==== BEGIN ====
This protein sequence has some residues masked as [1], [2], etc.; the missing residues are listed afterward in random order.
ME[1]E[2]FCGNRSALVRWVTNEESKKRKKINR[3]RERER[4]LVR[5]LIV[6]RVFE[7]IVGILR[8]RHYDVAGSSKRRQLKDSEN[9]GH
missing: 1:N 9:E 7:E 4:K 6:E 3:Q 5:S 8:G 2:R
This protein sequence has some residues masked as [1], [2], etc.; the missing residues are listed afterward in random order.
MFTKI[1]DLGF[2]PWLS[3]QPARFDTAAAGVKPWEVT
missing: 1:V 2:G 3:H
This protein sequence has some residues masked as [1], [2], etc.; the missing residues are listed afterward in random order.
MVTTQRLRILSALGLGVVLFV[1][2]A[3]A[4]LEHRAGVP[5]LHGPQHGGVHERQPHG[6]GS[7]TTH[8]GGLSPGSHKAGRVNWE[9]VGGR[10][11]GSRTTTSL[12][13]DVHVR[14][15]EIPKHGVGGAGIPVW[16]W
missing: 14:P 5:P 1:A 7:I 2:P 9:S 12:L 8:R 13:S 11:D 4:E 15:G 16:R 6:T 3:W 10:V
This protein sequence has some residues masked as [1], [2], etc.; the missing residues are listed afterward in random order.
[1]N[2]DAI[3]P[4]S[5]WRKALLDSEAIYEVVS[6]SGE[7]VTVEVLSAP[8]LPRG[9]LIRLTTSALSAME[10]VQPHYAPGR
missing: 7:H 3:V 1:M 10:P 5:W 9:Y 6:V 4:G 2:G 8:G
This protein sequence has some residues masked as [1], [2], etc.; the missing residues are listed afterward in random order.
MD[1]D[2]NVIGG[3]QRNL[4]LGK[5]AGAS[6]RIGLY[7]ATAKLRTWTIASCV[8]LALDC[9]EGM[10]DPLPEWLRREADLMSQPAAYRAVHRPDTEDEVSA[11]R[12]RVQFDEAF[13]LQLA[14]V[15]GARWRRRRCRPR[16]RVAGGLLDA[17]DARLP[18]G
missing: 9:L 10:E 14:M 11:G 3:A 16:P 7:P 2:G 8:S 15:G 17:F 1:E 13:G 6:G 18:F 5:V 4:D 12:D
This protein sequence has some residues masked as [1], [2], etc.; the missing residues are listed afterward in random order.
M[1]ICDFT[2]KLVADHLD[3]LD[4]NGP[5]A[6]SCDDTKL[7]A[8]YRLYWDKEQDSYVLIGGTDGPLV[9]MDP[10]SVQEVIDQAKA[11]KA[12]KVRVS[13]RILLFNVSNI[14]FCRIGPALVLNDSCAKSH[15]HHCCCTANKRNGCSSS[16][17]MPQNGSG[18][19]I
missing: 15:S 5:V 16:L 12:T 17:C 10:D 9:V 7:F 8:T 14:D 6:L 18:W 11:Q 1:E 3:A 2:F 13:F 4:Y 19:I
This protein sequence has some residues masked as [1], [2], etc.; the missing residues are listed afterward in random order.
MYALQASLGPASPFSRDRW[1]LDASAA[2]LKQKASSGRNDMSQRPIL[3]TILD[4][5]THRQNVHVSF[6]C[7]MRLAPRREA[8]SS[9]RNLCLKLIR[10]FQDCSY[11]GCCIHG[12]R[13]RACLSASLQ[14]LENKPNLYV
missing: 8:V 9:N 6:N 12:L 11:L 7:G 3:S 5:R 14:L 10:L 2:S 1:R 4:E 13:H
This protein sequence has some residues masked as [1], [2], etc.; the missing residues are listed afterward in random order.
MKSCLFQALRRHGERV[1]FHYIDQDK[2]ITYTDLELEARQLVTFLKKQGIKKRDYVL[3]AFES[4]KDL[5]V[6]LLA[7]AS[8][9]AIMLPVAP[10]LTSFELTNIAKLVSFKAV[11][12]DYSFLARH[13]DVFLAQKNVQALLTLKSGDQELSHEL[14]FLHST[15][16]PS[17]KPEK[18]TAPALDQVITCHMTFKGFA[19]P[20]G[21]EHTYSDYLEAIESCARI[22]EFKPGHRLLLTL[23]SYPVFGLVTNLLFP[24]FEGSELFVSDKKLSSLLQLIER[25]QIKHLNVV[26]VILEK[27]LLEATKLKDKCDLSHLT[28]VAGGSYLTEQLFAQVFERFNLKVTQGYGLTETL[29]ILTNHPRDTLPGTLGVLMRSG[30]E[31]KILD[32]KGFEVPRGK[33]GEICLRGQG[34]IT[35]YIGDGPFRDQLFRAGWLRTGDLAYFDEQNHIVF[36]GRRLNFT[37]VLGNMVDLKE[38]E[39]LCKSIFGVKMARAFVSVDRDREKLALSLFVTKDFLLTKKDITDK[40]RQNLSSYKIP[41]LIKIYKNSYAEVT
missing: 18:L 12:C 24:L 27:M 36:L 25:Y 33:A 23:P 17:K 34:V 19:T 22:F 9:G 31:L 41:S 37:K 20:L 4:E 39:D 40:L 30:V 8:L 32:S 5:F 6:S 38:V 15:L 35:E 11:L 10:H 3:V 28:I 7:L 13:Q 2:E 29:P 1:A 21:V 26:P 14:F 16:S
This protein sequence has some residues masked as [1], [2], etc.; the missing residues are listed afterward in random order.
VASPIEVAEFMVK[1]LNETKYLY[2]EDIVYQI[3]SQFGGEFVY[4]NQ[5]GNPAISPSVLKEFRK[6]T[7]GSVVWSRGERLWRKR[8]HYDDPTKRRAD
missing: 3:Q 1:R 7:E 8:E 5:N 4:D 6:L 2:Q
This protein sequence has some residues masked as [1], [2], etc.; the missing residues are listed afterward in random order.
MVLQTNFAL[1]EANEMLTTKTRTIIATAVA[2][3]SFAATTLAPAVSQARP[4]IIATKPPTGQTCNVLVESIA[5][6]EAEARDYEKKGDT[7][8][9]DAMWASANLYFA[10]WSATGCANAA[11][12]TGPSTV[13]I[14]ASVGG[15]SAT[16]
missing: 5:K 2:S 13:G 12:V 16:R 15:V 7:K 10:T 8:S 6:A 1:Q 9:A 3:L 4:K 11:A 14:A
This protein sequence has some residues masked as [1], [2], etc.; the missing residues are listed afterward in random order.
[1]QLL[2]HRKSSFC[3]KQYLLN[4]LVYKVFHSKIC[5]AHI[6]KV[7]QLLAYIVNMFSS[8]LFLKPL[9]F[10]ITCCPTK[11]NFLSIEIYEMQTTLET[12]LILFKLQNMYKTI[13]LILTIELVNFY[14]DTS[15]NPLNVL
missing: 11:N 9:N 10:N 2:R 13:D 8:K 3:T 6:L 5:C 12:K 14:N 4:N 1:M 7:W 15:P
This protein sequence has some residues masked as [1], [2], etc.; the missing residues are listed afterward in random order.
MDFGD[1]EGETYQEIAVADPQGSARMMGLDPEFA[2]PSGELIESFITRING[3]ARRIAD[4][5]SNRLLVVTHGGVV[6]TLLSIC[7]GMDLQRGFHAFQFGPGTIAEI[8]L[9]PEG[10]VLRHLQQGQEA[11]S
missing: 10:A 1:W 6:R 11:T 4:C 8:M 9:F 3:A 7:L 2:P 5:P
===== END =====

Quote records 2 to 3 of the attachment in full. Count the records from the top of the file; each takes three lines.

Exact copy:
This protein sequence has some residues masked as [1], [2], etc.; the missing residues are listed afterward in random order.
MFTKI[1]DLGF[2]PWLS[3]QPARFDTAAAGVKPWEVT
missing: 1:V 2:G 3:H
This protein sequence has some residues masked as [1], [2], etc.; the missing residues are listed afterward in random order.
MVTTQRLRILSALGLGVVLFV[1][2]A[3]A[4]LEHRAGVP[5]LHGPQHGGVHERQPHG[6]GS[7]TTH[8]GGLSPGSHKAGRVNWE[9]VGGR[10][11]GSRTTTSL[12][13]DVHVR[14][15]EIPKHGVGGAGIPVW[16]W
missing: 14:P 5:P 1:A 7:I 2:P 9:S 12:L 8:R 13:S 11:D 4:E 15:G 16:R 6:T 3:W 10:V